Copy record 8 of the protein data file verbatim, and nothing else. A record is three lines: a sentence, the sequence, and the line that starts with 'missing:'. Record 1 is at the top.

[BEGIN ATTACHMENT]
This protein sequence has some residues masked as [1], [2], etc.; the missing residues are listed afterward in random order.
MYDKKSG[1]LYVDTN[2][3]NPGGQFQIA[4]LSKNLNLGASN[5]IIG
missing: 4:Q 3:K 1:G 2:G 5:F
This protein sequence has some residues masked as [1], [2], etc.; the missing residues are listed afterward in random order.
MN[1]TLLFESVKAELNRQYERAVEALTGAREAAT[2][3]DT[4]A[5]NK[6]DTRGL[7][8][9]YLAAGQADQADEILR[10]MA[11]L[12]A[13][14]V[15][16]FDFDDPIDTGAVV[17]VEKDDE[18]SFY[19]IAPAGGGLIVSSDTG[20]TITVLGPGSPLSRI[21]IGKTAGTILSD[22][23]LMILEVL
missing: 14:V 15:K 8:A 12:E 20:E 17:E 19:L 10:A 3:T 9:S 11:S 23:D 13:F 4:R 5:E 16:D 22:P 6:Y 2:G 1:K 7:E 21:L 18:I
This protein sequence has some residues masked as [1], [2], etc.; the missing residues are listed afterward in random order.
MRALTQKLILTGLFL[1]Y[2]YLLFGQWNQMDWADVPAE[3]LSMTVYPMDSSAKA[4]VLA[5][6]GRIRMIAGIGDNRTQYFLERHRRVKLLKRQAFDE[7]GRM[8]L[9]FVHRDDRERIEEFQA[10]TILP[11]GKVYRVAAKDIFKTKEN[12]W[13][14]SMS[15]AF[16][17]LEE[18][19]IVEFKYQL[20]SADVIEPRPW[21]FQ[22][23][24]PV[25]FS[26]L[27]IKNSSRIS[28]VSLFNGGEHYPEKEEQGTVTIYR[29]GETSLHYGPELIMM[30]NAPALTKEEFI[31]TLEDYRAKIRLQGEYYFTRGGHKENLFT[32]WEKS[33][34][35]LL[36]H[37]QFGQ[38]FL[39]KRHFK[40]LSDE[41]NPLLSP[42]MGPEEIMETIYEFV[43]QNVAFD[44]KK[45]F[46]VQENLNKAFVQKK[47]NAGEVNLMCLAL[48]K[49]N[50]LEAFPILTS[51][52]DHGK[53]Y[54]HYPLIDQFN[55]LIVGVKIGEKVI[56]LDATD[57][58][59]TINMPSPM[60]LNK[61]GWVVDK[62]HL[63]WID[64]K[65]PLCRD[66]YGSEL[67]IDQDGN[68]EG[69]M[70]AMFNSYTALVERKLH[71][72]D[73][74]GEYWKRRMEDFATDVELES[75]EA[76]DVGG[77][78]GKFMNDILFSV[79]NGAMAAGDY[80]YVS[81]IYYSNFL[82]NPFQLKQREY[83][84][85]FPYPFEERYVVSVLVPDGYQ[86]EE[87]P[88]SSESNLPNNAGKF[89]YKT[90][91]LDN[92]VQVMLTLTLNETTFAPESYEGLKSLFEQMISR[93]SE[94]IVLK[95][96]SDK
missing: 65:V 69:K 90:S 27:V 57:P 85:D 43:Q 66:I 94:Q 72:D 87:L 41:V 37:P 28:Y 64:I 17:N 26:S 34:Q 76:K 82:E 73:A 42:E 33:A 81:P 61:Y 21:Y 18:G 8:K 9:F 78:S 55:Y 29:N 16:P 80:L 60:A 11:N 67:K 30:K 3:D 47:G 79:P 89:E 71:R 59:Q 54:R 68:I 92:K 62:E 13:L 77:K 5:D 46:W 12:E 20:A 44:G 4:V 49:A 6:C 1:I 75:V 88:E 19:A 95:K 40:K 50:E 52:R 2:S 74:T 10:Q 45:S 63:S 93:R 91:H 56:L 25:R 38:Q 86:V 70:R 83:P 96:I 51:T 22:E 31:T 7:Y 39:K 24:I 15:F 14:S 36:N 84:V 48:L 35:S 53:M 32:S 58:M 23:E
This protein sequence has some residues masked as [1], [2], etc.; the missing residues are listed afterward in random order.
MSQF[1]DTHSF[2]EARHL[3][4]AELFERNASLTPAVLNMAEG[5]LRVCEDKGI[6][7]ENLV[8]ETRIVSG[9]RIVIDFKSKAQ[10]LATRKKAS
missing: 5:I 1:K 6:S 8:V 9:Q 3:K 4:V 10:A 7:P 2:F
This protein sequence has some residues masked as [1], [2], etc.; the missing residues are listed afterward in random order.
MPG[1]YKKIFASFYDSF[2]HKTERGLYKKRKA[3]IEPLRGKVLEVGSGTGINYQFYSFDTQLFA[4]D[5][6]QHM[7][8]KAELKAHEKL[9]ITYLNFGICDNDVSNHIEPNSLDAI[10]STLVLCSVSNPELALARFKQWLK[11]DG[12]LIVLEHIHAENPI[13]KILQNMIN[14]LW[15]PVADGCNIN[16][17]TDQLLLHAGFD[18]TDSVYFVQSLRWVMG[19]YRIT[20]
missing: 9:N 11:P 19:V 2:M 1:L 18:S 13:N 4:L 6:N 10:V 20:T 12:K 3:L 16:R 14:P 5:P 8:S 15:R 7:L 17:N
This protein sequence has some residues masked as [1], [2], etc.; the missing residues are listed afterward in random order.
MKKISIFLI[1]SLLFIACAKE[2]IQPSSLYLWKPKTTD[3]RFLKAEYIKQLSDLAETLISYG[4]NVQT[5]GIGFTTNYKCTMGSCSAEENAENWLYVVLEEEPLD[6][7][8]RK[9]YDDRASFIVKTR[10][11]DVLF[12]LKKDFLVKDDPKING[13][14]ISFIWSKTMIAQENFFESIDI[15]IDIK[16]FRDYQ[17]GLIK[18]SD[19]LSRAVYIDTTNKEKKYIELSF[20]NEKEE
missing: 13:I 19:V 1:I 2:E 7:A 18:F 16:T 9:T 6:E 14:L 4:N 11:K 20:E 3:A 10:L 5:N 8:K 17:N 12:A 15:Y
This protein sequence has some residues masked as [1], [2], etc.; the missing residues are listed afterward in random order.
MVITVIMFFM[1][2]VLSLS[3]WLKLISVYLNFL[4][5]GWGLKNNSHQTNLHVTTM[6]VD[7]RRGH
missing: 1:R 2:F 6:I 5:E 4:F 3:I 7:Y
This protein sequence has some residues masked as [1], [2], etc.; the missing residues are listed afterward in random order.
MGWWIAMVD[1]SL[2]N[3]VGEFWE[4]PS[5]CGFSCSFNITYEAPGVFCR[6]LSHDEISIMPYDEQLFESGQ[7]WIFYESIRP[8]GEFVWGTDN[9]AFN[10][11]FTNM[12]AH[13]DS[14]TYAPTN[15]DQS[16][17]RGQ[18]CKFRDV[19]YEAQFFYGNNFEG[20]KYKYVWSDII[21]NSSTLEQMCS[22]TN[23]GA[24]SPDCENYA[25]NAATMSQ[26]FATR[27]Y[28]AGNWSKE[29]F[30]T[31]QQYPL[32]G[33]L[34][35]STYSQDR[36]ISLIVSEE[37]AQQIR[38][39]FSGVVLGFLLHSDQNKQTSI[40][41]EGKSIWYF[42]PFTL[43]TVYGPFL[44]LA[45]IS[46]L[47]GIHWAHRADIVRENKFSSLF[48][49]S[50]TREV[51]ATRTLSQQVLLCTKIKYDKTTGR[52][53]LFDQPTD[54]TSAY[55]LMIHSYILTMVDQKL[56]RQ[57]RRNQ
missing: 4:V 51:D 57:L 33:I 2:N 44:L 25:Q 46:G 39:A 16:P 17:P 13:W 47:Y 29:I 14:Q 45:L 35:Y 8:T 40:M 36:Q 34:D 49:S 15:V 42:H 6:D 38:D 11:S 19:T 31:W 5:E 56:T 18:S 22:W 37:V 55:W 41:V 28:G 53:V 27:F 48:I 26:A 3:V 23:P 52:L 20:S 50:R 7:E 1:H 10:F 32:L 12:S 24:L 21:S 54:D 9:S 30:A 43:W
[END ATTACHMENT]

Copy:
This protein sequence has some residues masked as [1], [2], etc.; the missing residues are listed afterward in random order.
MGWWIAMVD[1]SL[2]N[3]VGEFWE[4]PS[5]CGFSCSFNITYEAPGVFCR[6]LSHDEISIMPYDEQLFESGQ[7]WIFYESIRP[8]GEFVWGTDN[9]AFN[10][11]FTNM[12]AH[13]DS[14]TYAPTN[15]DQS[16][17]RGQ[18]CKFRDV[19]YEAQFFYGNNFEG[20]KYKYVWSDII[21]NSSTLEQMCS[22]TN[23]GA[24]SPDCENYA[25]NAATMSQ[26]FATR[27]Y[28]AGNWSKE[29]F[30]T[31]QQYPL[32]G[33]L[34][35]STYSQDR[36]ISLIVSEE[37]AQQIR[38][39]FSGVVLGFLLHSDQNKQTSI[40][41]EGKSIWYF[42]PFTL[43]TVYGPFL[44]LA[45]IS[46]L[47]GIHWAHRADIVRENKFSSLF[48][49]S[50]TREV[51]ATRTLSQQVLLCTKIKYDKTTGR[52][53]LFDQPTD[54]TSAY[55]LMIHSYILTMVDQKL[56]RQ[57]RRNQ
missing: 4:V 51:D 57:L 33:I 2:N 44:L 25:Q 46:G 39:A 16:P 17:P 13:W 47:Y 29:I 14:Q 45:L 35:Y 8:T 40:M 36:Q 34:D 49:S 15:V 42:H 6:D 38:D 11:S 19:T 31:W 5:E 56:T 18:S 22:W 37:V 55:W 41:V 28:G 53:V 27:F 48:I 26:A 3:V 23:P 52:L 20:S 50:R 7:E 1:H 10:F 32:L 12:S 24:L 21:S 54:D 9:S 30:A 43:W